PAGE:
“Then children were brought to him that he might lay his hands on them and pray. The disciples rebuked the people, but Jesus said, “Let the little children come to me and do not hinder them, for to such belongs the kingdom of heaven.” (Matthew 19:13-14)
“Of course Jesus wants to see the kids!” we think to ourselves. The disciples’ mistake sounds like a pretty dumb one to us. But what does it look like to bring our children to Jesus today, now that he is gone back to heaven? How do we make sure we are not making the same mistake the disciples made. Let me suggest three important ways we can bring kids to Jesus today.
First, we share our testimony and the story of our day-to-day encounters with God. Jesus may have gone to be with his Father in heaven, but he sent his Spirit back down to live with us. “I will not leave you as orphans; I will come to you,” he promises (John 14:18-20). Jesus, through the Holy Spirit, has remained here and lives within the heart of everyone who believes. But how do children, who do not yet believe, know this? They begin to know Jesus when we talk about how he made our once-dead hearts alive again and admit how he daily helps us in our weakness.
Second, we prioritize the body of Christ. The church is the new temple of God; it is a living temple (2 Corinthians 6:16, 19). God’s people are the living stones (1 Peter 2:5) that make up this new temple, and Jesus is our Cornerstone (Ephesians 2:20). He is the head of the church, and we are the body (Colossians 1:18). Every believer presents a living illustration of God’s saving work. It doesn’t take long in a vibrant church, full of faithful believers, for our children to recognize how different they are to the unsaved community around them. That helps them grow in their desire for Christ and become a part of God’s redeemed community.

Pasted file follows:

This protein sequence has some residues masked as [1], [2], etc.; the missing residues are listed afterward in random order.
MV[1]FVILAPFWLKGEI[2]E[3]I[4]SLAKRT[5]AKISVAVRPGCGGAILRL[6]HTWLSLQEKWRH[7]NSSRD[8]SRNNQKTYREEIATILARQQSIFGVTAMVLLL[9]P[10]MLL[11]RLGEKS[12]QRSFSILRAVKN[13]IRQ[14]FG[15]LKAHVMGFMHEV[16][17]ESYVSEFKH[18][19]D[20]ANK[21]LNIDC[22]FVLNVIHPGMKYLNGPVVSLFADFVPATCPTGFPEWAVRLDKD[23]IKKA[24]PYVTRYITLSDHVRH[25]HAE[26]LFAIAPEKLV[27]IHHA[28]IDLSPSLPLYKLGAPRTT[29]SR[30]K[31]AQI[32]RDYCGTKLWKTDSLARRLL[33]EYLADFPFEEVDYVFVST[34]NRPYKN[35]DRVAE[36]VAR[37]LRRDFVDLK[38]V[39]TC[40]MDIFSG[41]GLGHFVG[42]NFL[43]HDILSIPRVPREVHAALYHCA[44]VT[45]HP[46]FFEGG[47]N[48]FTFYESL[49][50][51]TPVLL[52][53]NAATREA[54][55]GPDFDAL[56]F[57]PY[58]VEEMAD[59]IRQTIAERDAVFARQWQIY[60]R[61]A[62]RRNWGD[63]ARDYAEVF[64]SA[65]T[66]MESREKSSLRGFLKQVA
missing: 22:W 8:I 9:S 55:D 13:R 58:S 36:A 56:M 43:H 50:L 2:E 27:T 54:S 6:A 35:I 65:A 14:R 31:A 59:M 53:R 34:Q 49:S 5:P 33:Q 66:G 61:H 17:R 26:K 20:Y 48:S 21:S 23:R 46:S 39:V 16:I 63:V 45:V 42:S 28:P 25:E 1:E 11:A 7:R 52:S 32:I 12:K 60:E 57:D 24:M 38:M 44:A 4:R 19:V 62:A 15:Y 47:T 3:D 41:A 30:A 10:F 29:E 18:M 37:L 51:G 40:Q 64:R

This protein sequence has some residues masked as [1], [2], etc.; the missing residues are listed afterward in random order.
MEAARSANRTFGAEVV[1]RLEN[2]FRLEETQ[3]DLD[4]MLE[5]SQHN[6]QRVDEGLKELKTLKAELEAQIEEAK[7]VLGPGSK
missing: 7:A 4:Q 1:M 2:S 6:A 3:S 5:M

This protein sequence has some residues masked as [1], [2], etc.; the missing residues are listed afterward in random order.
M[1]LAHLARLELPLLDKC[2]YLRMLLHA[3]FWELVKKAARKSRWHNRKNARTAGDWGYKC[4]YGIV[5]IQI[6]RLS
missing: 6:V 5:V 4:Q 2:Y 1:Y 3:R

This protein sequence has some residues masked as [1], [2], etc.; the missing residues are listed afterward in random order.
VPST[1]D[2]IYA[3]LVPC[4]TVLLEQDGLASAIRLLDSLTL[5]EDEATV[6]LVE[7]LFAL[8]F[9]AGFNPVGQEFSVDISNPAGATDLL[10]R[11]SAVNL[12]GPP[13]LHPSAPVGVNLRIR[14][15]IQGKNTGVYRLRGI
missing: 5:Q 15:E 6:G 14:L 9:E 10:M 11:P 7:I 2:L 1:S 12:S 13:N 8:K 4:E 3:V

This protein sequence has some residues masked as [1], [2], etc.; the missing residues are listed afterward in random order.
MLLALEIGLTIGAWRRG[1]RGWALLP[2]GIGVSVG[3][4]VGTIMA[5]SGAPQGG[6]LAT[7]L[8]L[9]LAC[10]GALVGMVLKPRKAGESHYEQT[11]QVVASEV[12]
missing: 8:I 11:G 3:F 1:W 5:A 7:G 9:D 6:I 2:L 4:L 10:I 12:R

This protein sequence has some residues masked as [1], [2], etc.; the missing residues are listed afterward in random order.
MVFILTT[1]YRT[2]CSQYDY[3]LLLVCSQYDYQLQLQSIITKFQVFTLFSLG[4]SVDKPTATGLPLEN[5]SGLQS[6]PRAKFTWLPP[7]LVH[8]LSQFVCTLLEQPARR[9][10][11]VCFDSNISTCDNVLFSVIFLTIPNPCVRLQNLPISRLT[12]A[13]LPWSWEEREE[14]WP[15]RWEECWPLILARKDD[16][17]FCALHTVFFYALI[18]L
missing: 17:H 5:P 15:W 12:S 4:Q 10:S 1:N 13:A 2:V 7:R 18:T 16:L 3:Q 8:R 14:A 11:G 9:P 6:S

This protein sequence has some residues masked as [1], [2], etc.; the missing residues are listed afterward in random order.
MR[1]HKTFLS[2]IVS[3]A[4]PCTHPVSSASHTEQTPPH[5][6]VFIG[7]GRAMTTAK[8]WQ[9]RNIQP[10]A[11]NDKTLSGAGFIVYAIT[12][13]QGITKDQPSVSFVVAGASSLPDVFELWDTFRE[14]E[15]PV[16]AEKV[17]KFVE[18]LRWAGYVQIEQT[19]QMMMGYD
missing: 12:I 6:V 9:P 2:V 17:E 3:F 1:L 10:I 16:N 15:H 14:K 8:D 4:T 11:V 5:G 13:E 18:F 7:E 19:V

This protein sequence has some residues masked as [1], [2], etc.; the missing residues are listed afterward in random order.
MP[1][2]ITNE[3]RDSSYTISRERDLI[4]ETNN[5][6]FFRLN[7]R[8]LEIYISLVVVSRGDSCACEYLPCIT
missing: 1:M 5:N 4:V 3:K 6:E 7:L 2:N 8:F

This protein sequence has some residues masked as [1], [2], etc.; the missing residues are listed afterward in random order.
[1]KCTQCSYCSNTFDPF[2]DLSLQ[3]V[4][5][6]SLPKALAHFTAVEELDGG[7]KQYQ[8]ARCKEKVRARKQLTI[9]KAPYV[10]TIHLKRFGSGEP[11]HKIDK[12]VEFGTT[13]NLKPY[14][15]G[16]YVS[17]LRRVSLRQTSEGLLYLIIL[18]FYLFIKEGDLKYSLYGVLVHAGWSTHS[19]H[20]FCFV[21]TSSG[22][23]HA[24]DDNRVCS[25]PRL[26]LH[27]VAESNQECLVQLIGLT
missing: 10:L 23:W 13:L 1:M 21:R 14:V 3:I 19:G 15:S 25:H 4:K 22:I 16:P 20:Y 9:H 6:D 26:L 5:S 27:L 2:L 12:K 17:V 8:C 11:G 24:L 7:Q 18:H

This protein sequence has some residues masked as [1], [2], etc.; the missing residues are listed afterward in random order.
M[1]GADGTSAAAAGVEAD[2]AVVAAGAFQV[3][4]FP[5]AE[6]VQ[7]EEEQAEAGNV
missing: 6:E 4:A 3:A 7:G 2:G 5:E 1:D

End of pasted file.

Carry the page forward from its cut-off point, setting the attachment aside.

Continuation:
Finally, we teach children theology. Theology, simply put, is the study of God, and Jesus is at the center of that study. Jesus said, “I am the way and the truth and the life. No one comes to the Father except through me.” (John 14:6) When we study the truth of God’s Word with our children, we are giving them Jesus, who is the truth. Ultimately, the whole story of Scripture from Genesis to Revelation points us to salvation in Jesus. But when it comes to theology, some parents and churches make the same mistake the disciples did. They think children are too young to learn theology. Which means their children don’t learn all they need to know about Jesus. Don’t make that mistake.
We teach our children theology every day, whether we intend to or not. When a dad gets angry at the guy who cut him off on the highway, his life teaches that God is not in control. When a mom lives her life day in and day out without prayer, her life teaches that you can work things out yourself. Proactive theological instruction helps us counteract the poor theology kids receive in our broken world, full of not-yet-completely-sanctified believers.
Let the little children around you come to Christ! Share what God is doing in your life and the life of your church, prioritize the local body, and teach them good theology. Remember, all you have to do is introduce them to Jesus. He is the one who works to transform their sinful hearts.
Marty Machowski is a family life pastor at Covenant Fellowship Church in Glen Mills, PA, where he has served on the pastoral staff for more than 20 years. As leader of their children’s ministry, he has worked to develop kids’ Bible curriculum and devotional material that connects church and home. Marty’s passion is equipping families to understand the Bible as one gospel story and help them share that with their children. Marty is author of The Gospel Story Bible, Long Story Short, Old Story New, Gospel Story Curriculum, and now The Ology (New Growth Press, 2015).